Arkansas also regularly experiences smaller flood events. As shown in the image, every county in Arkansas has been hit by floods multiple times since 1980.
Heavy rains in Arkansas can also result in flash floods. One of the most devastating ones was the Albert Pike Flash Floods in June 2010. The flood swept through a campsite and killed 20 people.
4. Droughts and Heat Waves
Arkansas is one of the most at-risk states regarding heat waves. The state has an average of 15-30 days per year with temperatures above 95F. These temperatures can also reach over 100 degrees F and stay high for multiple days.
These heat waves can be deadly to vulnerable populations. In 2021 alone, the state had 54 deaths due to heat-related illnesses.
Major heat waves in Arkansas can also bring drought, which destroys crops. Since agriculture is the state’s most significant industry, drought also takes a substantial economic toll in Arkansas.
Heat waves are expected to get much worse in Arkansas. Within 70 years, the number of days with temperatures above 95F will likely increase to 30-60 days.
Also Read: Prepare for a Heat Wave
Heat waves and drought in Arkansas cause dry conditions, which can lead to wildfire outbreaks. The wildfires can occur at any time during the year and regularly burn thousands of acres. The good news is that Arkansas has gotten better at containing wildfires. In the past two decades, there has been a drop in the number of wildfires and acres burned.
6. Winter Storms and Freeze Events
Arkansas has a humid subtropical climate and generally has mild weather. However, this does not mean that Arkansas isn’t at risk of severe winter weather. Since 2000, Arkansas has declared disaster 6 times due to severe winter and ice storms.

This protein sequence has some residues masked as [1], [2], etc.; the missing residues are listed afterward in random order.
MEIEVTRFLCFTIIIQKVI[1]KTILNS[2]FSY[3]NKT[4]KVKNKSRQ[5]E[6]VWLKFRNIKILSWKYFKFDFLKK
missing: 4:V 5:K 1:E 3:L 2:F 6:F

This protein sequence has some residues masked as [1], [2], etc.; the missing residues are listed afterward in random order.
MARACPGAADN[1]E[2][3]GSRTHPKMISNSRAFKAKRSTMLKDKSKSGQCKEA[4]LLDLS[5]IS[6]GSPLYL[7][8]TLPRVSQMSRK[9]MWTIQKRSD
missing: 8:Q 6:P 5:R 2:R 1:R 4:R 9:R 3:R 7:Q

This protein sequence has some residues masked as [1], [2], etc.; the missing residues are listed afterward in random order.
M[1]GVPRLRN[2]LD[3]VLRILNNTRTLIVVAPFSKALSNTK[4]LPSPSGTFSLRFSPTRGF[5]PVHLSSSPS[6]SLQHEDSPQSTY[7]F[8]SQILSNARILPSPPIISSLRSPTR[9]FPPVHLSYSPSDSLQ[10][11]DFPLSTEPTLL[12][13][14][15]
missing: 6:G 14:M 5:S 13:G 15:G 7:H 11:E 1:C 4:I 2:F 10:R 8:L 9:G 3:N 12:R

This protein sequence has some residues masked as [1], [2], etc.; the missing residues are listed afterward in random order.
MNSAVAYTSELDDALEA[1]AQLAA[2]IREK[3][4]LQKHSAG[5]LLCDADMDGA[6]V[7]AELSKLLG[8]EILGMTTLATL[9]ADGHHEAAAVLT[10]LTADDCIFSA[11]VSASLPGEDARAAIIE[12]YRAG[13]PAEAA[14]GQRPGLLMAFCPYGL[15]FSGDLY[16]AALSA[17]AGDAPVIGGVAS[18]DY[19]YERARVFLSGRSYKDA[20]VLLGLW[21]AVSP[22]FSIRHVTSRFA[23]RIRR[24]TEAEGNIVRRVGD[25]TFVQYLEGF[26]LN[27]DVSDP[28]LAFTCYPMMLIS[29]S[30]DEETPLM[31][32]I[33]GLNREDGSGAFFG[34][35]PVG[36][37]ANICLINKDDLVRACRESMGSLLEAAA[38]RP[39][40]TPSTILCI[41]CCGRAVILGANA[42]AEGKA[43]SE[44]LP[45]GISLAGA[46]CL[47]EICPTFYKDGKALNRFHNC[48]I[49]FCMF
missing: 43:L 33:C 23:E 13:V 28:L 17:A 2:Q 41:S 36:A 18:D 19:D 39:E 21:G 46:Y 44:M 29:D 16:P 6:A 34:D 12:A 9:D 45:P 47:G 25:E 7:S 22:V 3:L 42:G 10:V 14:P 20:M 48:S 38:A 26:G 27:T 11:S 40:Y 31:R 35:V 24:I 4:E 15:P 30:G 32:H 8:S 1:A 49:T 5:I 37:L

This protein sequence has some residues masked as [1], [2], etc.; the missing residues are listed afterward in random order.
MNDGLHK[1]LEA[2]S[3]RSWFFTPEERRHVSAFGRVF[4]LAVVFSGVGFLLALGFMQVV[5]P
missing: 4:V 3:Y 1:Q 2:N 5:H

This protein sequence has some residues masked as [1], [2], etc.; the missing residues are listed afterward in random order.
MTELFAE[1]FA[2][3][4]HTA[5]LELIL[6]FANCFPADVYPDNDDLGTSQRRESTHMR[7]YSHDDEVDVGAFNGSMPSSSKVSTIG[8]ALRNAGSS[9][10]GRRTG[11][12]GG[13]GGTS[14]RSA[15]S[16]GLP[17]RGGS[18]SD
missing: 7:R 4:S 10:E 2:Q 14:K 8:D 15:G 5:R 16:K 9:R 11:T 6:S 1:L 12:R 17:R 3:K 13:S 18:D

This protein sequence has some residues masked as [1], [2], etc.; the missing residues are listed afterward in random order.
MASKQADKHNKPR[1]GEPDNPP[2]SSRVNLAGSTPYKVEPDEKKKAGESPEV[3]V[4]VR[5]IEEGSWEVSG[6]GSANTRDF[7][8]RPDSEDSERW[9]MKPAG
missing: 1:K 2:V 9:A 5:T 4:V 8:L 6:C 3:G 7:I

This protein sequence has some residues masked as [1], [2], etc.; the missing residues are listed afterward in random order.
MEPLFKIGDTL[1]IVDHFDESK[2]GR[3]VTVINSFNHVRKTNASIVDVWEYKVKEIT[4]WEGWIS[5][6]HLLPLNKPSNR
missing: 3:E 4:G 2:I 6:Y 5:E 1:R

The ice storm which hit in December of 2000 was the worst in the state’s history. Over 600,000 people lost power, many of whom did not get it back for weeks.
Arkansas also had a severe winter in 2021. Parts of the state had temperatures drop to -20F, an all-time record. In addition to causing road accidents, the extreme weather hurts Arkansas’s farming economy. For example, many calves die during winter storms.
To be prepared, Arkansas residents should have winter emergency items in their vehicles, supplies for hunkering down, and an emergency indoor heater that doesn’t require electricity.
7. Hurricanes/Tropical Storms
Even though Arkansas isn’t a coastal state, hurricanes still affect it. Since 2000, the state has declared disaster three times because of hurricanes: in 2020 for Hurricane Laura, 2008 for Hurricane Gustav, and 2005 for Hurricane Katrina.
The state has also been affected by numerous $1-billion hurricanes, though the damage is usually more severe in nearby coastal states such as Louisiana.
Arkansas is located near the New Madrid Seismic Zone. Because of this, the state regularly experiences earthquakes. There are an average of 200 earthquakes in this zone per year. However, most of these earthquakes are too small to notice and don’t cause any damage.
However, if a magnitude 7.6 earthquake were to occur, it would cause significant damage to the northeastern parts of Arkansas.
It is impossible to predict if and when an earthquake will occur, so Arkansans need to be prepared. This includes making sure to have an earthquake kit, knowing how to shut off utilities, and a Go Bag packed in case you need to evacuate your home.
Also read: How to Prepare for an Earthquake